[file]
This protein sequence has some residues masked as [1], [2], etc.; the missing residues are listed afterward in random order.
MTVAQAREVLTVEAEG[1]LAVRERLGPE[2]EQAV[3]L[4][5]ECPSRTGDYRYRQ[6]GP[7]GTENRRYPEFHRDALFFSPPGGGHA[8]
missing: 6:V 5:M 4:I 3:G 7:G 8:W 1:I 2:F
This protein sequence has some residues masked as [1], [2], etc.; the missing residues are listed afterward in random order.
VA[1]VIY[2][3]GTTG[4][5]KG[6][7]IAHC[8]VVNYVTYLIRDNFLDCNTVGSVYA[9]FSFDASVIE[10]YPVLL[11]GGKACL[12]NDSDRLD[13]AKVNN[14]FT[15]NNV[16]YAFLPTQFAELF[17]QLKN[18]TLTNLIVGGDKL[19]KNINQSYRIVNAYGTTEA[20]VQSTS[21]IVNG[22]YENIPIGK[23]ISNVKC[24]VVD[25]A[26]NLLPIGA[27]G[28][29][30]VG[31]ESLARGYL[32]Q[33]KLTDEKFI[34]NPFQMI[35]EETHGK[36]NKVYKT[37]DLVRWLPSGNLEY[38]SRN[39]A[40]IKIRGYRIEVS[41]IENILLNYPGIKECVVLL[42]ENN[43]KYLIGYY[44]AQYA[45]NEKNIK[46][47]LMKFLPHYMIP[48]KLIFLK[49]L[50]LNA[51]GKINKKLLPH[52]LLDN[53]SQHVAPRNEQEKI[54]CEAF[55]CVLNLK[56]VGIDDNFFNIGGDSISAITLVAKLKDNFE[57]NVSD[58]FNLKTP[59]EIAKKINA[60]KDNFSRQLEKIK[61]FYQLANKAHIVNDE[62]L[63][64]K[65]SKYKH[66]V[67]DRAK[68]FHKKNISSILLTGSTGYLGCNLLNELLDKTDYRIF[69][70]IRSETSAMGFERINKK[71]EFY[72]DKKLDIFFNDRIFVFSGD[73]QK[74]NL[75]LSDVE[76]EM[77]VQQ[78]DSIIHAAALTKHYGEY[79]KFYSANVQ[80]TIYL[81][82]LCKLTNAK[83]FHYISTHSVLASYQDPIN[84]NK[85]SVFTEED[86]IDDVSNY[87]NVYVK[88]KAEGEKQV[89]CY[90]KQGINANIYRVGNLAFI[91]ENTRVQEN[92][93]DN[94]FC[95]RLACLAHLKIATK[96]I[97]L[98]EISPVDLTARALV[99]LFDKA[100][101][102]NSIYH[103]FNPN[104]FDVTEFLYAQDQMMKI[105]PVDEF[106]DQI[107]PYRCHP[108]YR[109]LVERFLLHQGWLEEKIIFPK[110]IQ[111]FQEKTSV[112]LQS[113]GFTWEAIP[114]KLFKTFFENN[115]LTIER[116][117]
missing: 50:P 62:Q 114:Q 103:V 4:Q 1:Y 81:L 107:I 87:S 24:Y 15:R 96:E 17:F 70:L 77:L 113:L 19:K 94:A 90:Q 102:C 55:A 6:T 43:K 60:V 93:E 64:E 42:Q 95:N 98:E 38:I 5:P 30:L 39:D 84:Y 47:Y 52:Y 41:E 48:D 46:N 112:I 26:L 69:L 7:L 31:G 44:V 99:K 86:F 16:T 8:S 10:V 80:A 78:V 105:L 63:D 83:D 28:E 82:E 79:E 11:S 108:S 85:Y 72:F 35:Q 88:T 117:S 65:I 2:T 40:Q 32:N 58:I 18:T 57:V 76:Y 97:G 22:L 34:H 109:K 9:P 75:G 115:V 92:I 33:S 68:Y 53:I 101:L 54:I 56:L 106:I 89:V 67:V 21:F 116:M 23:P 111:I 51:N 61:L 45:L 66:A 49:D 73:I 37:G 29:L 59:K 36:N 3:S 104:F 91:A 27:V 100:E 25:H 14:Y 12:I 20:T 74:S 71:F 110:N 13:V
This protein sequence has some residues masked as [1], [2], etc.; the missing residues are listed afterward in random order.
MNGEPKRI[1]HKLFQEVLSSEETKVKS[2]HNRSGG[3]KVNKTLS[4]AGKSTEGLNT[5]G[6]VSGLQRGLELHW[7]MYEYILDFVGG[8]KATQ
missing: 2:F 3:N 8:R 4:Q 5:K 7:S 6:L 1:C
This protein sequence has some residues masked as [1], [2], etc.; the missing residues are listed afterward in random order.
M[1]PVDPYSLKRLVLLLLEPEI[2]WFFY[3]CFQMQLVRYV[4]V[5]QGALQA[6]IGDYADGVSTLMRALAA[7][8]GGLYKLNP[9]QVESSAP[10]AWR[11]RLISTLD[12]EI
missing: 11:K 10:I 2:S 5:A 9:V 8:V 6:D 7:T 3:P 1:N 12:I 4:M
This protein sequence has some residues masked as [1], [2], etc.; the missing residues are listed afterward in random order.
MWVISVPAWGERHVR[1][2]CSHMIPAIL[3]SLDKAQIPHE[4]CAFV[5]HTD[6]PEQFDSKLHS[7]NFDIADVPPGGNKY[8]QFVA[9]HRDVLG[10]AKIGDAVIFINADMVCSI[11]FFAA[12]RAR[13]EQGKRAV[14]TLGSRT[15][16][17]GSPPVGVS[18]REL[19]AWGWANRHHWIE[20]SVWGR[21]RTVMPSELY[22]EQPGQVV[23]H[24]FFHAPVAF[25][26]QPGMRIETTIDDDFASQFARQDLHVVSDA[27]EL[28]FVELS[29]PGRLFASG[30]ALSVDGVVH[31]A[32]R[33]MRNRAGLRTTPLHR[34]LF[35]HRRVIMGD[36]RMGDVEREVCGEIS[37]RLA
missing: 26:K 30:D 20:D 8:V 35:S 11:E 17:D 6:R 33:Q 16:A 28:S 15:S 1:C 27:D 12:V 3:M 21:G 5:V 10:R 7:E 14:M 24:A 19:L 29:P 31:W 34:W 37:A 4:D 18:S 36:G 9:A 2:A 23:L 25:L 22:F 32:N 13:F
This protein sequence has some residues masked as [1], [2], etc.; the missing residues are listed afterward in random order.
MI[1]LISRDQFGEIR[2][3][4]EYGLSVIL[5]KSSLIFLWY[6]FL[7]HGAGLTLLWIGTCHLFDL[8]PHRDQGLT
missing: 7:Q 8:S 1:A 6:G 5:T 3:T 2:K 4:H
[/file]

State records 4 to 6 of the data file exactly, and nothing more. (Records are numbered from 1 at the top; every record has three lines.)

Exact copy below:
This protein sequence has some residues masked as [1], [2], etc.; the missing residues are listed afterward in random order.
M[1]PVDPYSLKRLVLLLLEPEI[2]WFFY[3]CFQMQLVRYV[4]V[5]QGALQA[6]IGDYADGVSTLMRALAA[7][8]GGLYKLNP[9]QVESSAP[10]AWR[11]RLISTLD[12]EI
missing: 11:K 10:I 2:S 5:A 9:V 8:V 6:D 7:T 3:P 1:N 12:I 4:M
This protein sequence has some residues masked as [1], [2], etc.; the missing residues are listed afterward in random order.
MWVISVPAWGERHVR[1][2]CSHMIPAIL[3]SLDKAQIPHE[4]CAFV[5]HTD[6]PEQFDSKLHS[7]NFDIADVPPGGNKY[8]QFVA[9]HRDVLG[10]AKIGDAVIFINADMVCSI[11]FFAA[12]RAR[13]EQGKRAV[14]TLGSRT[15][16][17]GSPPVGVS[18]REL[19]AWGWANRHHWIE[20]SVWGR[21]RTVMPSELY[22]EQPGQVV[23]H[24]FFHAPVAF[25][26]QPGMRIETTIDDDFASQFARQDLHVVSDA[27]EL[28]FVELS[29]PGRLFASG[30]ALSVDGVVH[31]A[32]R[33]MRNRAGLRTTPLHR[34]LF[35]HRRVIMGD[36]RMGDVEREVCGEIS[37]RLA
missing: 26:K 30:D 20:D 8:V 35:S 11:E 17:D 6:R 33:Q 16:A 28:S 15:S 1:C 27:D 12:V 3:M 21:G 5:V 10:R 7:E 14:M 24:A 19:L 29:P 31:W 34:W 37:A 4:D 18:S 36:G 9:A 2:A 23:L 25:L 22:F 32:N 13:F
This protein sequence has some residues masked as [1], [2], etc.; the missing residues are listed afterward in random order.
MI[1]LISRDQFGEIR[2][3][4]EYGLSVIL[5]KSSLIFLWY[6]FL[7]HGAGLTLLWIGTCHLFDL[8]PHRDQGLT
missing: 7:Q 8:S 1:A 6:G 5:T 3:T 2:K 4:H